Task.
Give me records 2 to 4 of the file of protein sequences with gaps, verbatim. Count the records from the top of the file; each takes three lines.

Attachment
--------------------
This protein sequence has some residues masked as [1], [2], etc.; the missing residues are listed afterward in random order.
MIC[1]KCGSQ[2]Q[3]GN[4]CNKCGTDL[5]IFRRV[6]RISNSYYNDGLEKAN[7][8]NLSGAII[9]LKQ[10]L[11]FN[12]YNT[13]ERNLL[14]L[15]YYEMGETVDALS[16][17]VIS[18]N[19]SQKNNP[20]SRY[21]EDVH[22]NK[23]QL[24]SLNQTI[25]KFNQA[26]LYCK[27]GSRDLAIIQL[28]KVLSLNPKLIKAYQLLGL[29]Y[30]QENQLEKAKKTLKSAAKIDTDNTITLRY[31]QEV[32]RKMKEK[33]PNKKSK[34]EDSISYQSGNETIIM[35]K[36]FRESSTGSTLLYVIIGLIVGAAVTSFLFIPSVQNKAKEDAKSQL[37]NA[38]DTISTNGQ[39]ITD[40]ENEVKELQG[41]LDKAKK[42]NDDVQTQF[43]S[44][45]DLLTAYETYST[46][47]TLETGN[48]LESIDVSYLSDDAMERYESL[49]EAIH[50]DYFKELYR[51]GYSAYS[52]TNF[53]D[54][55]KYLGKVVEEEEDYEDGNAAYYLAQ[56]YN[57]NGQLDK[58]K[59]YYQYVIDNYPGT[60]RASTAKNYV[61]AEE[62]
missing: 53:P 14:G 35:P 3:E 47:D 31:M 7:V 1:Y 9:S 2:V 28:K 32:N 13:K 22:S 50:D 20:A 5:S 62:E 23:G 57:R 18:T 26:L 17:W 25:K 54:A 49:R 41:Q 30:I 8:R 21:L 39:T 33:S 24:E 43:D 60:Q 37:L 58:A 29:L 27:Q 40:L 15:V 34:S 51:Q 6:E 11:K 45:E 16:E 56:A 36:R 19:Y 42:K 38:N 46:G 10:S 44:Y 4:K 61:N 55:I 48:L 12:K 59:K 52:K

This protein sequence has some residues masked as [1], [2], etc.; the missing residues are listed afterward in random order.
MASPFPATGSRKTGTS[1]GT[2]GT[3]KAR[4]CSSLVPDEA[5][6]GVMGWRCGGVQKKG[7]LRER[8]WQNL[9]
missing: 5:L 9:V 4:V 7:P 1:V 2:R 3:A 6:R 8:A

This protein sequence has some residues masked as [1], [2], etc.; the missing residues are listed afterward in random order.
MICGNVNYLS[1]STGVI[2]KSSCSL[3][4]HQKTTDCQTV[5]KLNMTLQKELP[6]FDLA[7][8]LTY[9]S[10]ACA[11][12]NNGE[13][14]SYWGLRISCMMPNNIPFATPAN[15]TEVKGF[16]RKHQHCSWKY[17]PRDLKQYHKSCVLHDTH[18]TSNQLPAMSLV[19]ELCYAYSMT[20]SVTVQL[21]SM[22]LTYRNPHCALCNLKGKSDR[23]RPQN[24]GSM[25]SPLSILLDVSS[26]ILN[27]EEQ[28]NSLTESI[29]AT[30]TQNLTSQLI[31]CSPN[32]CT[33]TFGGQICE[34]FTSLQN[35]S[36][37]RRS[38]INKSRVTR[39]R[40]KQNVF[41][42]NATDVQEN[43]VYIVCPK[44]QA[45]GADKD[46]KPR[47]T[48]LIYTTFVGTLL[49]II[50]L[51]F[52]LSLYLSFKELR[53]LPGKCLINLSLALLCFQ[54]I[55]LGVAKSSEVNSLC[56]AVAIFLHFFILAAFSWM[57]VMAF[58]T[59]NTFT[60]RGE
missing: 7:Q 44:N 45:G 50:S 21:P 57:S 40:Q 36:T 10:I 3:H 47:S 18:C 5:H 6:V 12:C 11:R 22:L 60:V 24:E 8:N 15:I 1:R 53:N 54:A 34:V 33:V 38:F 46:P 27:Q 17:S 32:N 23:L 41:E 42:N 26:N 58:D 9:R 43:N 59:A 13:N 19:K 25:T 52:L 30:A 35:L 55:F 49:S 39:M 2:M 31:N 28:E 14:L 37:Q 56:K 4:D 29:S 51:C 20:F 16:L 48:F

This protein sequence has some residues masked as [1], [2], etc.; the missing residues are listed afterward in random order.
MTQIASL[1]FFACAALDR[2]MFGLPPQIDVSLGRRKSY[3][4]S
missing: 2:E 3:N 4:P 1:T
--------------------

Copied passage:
This protein sequence has some residues masked as [1], [2], etc.; the missing residues are listed afterward in random order.
MASPFPATGSRKTGTS[1]GT[2]GT[3]KAR[4]CSSLVPDEA[5][6]GVMGWRCGGVQKKG[7]LRER[8]WQNL[9]
missing: 5:L 9:V 4:V 7:P 1:V 2:R 3:A 6:R 8:A

This protein sequence has some residues masked as [1], [2], etc.; the missing residues are listed afterward in random order.
MICGNVNYLS[1]STGVI[2]KSSCSL[3][4]HQKTTDCQTV[5]KLNMTLQKELP[6]FDLA[7][8]LTY[9]S[10]ACA[11][12]NNGE[13][14]SYWGLRISCMMPNNIPFATPAN[15]TEVKGF[16]RKHQHCSWKY[17]PRDLKQYHKSCVLHDTH[18]TSNQLPAMSLV[19]ELCYAYSMT[20]SVTVQL[21]SM[22]LTYRNPHCALCNLKGKSDR[23]RPQN[24]GSM[25]SPLSILLDVSS[26]ILN[27]EEQ[28]NSLTESI[29]AT[30]TQNLTSQLI[31]CSPN[32]CT[33]TFGGQICE[34]FTSLQN[35]S[36][37]RRS[38]INKSRVTR[39]R[40]KQNVF[41][42]NATDVQEN[43]VYIVCPK[44]QA[45]GADKD[46]KPR[47]T[48]LIYTTFVGTLL[49]II[50]L[51]F[52]LSLYLSFKELR[53]LPGKCLINLSLALLCFQ[54]I[55]LGVAKSSEVNSLC[56]AVAIFLHFFILAAFSWM[57]VMAF[58]T[59]NTFT[60]RGE
missing: 7:Q 44:N 45:G 50:S 21:P 57:S 40:Q 36:T 10:I 3:H 47:S 18:C 5:H 6:V 12:C 11:R 22:L 60:V 24:E 8:N 15:I 1:R 53:N 54:A 34:V 33:V 38:F 46:P 27:Q 17:S 32:N 23:L 41:E 42:N 26:N 58:D 9:R 43:N 59:A 13:N 19:K 25:T 52:L 30:A 35:L 55:F 49:S 39:M 2:M 31:N 28:E 14:L 37:Q 56:K 4:D 29:S 51:C 20:F 16:L 48:F

This protein sequence has some residues masked as [1], [2], etc.; the missing residues are listed afterward in random order.
MTQIASL[1]FFACAALDR[2]MFGLPPQIDVSLGRRKSY[3][4]S
missing: 2:E 3:N 4:P 1:T